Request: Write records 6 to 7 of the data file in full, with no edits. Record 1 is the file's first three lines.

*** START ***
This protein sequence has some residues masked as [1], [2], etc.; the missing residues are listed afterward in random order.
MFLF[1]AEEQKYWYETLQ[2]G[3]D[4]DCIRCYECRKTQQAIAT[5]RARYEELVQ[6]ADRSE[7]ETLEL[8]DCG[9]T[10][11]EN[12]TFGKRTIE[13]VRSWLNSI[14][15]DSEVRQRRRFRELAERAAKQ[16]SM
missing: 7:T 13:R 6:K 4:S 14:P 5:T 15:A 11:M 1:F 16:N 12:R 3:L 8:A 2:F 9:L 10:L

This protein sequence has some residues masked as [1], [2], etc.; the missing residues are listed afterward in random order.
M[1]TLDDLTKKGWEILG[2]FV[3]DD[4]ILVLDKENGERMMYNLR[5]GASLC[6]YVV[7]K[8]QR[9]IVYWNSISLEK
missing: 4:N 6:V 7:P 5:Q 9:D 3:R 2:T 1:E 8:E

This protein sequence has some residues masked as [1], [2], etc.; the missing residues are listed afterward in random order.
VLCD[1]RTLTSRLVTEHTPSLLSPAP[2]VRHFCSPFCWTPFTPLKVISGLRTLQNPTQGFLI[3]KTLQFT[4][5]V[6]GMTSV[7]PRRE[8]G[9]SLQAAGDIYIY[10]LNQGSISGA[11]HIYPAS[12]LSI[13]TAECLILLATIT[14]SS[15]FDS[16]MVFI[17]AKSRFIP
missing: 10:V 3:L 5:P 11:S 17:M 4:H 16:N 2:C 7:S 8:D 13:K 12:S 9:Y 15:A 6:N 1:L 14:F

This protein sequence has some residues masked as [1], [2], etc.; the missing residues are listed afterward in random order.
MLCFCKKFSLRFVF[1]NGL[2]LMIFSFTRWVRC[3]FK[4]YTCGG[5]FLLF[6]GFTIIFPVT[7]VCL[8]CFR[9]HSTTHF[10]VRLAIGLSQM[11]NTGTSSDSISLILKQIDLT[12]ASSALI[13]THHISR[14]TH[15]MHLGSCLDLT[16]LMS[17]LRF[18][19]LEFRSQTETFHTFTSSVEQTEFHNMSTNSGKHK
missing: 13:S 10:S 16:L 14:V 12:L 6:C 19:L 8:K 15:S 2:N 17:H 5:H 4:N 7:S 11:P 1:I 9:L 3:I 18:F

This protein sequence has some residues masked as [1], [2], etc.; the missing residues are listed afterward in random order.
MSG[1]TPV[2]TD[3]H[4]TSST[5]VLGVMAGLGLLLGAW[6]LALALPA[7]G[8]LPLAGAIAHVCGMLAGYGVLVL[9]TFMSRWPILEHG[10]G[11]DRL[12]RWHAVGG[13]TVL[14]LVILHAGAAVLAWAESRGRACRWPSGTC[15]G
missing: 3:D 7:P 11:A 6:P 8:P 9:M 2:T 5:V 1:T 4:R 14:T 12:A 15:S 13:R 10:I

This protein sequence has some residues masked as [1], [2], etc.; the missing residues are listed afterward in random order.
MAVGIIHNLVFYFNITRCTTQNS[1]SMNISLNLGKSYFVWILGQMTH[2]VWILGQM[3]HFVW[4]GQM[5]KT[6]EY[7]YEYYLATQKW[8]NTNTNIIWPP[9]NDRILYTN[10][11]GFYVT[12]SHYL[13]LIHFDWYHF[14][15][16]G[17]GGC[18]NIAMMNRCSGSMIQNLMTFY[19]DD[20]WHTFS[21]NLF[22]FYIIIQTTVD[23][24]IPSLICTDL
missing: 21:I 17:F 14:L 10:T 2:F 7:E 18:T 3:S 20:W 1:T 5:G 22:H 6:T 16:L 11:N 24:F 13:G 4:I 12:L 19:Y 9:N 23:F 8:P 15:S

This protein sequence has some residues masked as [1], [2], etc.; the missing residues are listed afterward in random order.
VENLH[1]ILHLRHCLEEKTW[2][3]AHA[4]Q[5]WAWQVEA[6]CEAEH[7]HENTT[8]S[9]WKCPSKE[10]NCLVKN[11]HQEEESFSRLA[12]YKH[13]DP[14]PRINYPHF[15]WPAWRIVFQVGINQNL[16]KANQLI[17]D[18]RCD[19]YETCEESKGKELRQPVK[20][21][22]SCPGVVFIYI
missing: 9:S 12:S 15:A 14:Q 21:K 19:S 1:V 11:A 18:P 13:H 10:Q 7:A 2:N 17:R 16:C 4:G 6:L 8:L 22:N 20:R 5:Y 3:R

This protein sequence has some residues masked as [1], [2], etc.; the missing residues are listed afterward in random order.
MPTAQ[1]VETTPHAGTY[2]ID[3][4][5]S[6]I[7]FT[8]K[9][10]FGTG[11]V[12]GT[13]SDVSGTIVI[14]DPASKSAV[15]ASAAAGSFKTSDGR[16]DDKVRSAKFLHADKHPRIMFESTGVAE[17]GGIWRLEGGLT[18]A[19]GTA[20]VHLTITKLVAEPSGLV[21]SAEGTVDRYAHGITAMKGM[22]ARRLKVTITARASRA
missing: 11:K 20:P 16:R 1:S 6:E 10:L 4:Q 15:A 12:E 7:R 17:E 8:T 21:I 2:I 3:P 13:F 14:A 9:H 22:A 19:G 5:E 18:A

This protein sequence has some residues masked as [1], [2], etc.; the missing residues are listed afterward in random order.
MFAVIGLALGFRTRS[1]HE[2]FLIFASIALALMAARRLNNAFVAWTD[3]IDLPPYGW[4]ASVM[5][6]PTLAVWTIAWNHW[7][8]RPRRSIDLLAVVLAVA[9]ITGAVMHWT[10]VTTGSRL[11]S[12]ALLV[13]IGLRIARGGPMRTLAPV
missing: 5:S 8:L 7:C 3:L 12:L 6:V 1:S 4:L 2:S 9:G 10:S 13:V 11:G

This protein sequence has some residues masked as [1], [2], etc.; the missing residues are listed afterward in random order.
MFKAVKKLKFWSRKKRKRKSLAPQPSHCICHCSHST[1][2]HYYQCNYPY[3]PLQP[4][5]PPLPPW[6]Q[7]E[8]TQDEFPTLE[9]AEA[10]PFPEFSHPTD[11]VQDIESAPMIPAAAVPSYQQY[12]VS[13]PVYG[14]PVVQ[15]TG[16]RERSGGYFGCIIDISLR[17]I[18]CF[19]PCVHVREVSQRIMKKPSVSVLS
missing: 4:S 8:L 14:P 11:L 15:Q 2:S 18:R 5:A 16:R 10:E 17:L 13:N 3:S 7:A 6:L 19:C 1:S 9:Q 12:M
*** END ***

This protein sequence has some residues masked as [1], [2], etc.; the missing residues are listed afterward in random order.
MAVGIIHNLVFYFNITRCTTQNS[1]SMNISLNLGKSYFVWILGQMTH[2]VWILGQM[3]HFVW[4]GQM[5]KT[6]EY[7]YEYYLATQKW[8]NTNTNIIWPP[9]NDRILYTN[10][11]GFYVT[12]SHYL[13]LIHFDWYHF[14][15][16]G[17]GGC[18]NIAMMNRCSGSMIQNLMTFY[19]DD[20]WHTFS[21]NLF[22]FYIIIQTTVD[23][24]IPSLICTDL
missing: 21:I 17:F 14:L 10:T 2:F 7:E 18:T 3:S 20:W 1:T 5:G 22:H 6:T 16:L 11:N 24:F 13:G 4:I 12:L 19:Y 9:N 23:F 8:P 15:S

This protein sequence has some residues masked as [1], [2], etc.; the missing residues are listed afterward in random order.
VENLH[1]ILHLRHCLEEKTW[2][3]AHA[4]Q[5]WAWQVEA[6]CEAEH[7]HENTT[8]S[9]WKCPSKE[10]NCLVKN[11]HQEEESFSRLA[12]YKH[13]DP[14]PRINYPHF[15]WPAWRIVFQVGINQNL[16]KANQLI[17]D[18]RCD[19]YETCEESKGKELRQPVK[20][21][22]SCPGVVFIYI
missing: 9:S 12:S 15:A 14:Q 21:K 19:S 1:V 11:A 18:P 13:H 10:Q 7:A 2:N 17:R 16:C 4:G 6:L 8:L 22:N 20:R 5:Y 3:R